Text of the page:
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Environment

Amazon fires show world heading for point of no return, says UN

The Guardian reports: The fires in the Amazon are “extraordinarily concerning” for the planet’s natural life support systems, the head of the UN’s top biodiversity body has said in a call for countries, companies and consumers to build a new relationship with nature. Cristiana Paşca Palmer, the executive secretary of the UN Convention on Biological Diversity, said the destruction of the world’s biggest rainforest was a grim reminder that a

EPA to remove regulations on methane, a potent greenhouse gas

The New York Times reports: The Trump administration laid out on Thursday a far-reaching plan to cut back on the regulation of methane emissions, a major contributor to climate change. The Environmental Protection Agency, in its proposed rule, aims to eliminate federal requirements that oil and gas companies install technology to detect and fix methane leaks from wells, pipelines and storage facilities. It will also reopen the question of whether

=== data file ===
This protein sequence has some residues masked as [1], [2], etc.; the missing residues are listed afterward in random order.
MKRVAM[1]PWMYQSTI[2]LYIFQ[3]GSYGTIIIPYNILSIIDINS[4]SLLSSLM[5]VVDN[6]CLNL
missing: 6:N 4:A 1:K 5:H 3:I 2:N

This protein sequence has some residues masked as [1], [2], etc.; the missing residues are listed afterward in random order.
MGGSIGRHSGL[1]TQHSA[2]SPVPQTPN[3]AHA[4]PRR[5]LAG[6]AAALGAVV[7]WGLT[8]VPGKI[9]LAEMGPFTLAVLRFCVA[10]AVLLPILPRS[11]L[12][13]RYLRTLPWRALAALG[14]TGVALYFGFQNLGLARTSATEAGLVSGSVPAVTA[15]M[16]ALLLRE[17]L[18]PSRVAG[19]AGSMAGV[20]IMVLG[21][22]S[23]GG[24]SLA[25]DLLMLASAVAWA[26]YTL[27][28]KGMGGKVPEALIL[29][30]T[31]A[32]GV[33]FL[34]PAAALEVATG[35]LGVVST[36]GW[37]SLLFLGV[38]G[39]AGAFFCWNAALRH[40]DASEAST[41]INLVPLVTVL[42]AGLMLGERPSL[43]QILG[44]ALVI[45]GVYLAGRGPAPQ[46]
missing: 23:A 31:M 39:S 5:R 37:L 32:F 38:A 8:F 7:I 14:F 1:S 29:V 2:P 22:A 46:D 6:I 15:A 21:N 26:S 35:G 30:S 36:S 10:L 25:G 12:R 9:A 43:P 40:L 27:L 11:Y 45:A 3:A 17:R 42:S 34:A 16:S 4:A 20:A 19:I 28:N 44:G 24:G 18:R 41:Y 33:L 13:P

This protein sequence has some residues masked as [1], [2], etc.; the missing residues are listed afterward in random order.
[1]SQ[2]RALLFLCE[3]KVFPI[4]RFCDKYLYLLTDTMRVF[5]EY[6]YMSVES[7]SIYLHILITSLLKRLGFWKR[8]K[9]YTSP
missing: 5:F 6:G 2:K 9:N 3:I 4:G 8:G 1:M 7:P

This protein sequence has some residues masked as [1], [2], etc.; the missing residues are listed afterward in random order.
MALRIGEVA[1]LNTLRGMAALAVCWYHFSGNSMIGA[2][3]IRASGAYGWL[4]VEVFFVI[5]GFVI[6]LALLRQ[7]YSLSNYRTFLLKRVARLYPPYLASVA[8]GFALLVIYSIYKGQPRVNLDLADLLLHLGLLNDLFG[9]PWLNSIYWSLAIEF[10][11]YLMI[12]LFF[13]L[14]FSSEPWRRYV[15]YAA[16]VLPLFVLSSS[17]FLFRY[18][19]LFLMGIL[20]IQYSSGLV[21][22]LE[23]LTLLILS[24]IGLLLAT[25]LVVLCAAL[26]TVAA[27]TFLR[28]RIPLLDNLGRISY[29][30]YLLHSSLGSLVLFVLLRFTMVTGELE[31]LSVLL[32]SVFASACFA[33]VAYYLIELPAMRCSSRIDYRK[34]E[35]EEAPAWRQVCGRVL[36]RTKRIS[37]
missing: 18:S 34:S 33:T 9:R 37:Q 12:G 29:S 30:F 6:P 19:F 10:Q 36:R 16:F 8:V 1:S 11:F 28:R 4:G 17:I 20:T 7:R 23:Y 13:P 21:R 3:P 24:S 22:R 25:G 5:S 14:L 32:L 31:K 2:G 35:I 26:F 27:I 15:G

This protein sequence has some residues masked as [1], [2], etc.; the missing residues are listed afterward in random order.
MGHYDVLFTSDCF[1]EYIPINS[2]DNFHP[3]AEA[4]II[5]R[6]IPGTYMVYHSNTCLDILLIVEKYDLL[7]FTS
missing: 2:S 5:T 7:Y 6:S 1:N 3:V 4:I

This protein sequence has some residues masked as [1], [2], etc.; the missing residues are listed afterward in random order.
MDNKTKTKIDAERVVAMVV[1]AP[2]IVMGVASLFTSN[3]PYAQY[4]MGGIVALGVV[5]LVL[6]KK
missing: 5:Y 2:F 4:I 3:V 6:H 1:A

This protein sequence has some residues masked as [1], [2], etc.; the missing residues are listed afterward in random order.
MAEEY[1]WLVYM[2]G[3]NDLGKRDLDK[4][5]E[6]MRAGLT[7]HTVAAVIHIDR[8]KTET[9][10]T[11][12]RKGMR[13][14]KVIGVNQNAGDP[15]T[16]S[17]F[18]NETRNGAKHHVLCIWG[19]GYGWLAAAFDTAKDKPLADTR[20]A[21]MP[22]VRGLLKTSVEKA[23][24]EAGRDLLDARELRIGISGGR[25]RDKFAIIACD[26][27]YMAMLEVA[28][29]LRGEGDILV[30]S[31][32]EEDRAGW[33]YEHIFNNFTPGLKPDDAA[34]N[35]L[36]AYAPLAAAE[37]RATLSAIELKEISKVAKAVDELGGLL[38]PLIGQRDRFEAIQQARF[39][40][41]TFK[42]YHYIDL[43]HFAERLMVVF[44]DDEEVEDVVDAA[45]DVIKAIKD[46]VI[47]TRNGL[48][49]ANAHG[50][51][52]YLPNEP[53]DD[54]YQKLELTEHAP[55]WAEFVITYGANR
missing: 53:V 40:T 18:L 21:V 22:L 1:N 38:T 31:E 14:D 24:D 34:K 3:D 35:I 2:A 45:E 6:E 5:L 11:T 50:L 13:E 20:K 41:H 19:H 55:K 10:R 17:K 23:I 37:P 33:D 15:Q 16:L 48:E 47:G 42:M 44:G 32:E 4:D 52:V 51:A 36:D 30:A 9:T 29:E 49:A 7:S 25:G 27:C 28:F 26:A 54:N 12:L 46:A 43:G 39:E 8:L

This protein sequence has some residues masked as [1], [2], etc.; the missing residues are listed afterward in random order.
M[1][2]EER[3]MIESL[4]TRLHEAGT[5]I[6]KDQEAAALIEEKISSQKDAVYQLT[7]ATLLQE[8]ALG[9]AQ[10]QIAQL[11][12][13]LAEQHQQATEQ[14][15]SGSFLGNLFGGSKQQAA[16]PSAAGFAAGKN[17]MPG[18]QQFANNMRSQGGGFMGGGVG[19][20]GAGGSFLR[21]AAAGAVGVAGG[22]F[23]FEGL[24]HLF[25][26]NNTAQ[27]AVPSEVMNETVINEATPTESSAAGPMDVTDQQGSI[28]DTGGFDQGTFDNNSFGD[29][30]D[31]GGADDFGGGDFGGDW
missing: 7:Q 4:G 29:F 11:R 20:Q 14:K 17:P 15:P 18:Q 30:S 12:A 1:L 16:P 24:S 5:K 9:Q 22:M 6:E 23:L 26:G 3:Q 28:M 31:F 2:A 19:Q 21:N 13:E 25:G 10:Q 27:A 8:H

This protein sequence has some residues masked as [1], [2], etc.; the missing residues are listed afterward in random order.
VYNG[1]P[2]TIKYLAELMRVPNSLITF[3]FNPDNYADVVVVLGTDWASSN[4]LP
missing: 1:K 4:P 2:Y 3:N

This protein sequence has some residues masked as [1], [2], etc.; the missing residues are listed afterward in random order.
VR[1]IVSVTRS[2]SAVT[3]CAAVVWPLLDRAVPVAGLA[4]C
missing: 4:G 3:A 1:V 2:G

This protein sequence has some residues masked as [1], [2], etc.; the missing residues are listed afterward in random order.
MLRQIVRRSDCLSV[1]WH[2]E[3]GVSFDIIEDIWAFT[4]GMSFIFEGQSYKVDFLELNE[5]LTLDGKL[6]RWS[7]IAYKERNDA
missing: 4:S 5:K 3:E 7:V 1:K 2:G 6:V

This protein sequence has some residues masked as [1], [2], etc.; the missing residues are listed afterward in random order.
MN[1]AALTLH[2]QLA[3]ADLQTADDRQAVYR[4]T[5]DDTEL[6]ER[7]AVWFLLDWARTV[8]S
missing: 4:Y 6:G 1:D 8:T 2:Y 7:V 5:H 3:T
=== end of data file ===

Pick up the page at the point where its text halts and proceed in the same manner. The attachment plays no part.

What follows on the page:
Trump pushes for new logging in Alaska’s Tongass National Forest

The Washington Post reports: President Trump has instructed Agriculture Secretary Sonny Perdue to exempt Alaska’s 16.7-million-acre Tongass National Forest from logging restrictions imposed nearly 20 years ago, according to three people briefed on the issue, after privately discussing the matter with the state’s governor aboard Air Force One. The move would affect more than half of the world’s largest intact temperate rainforest, opening it to potential logging, energy and mining

Trump’s trade war tied to Amazon rainforest destruction

HuffPost reports: As unsold U.S. soybeans are stored in silos across the farm belt, Brazilian farmers and corporations scramble to satisfy the voracious Chinese market. The push to break new ground amid President Donald Trump’s trade war with China is putting increasing pressure on the Amazon rainforest and is likely linked to the region’s devastating fires, according to experts. “There is concern that market pressures related to the disruptions in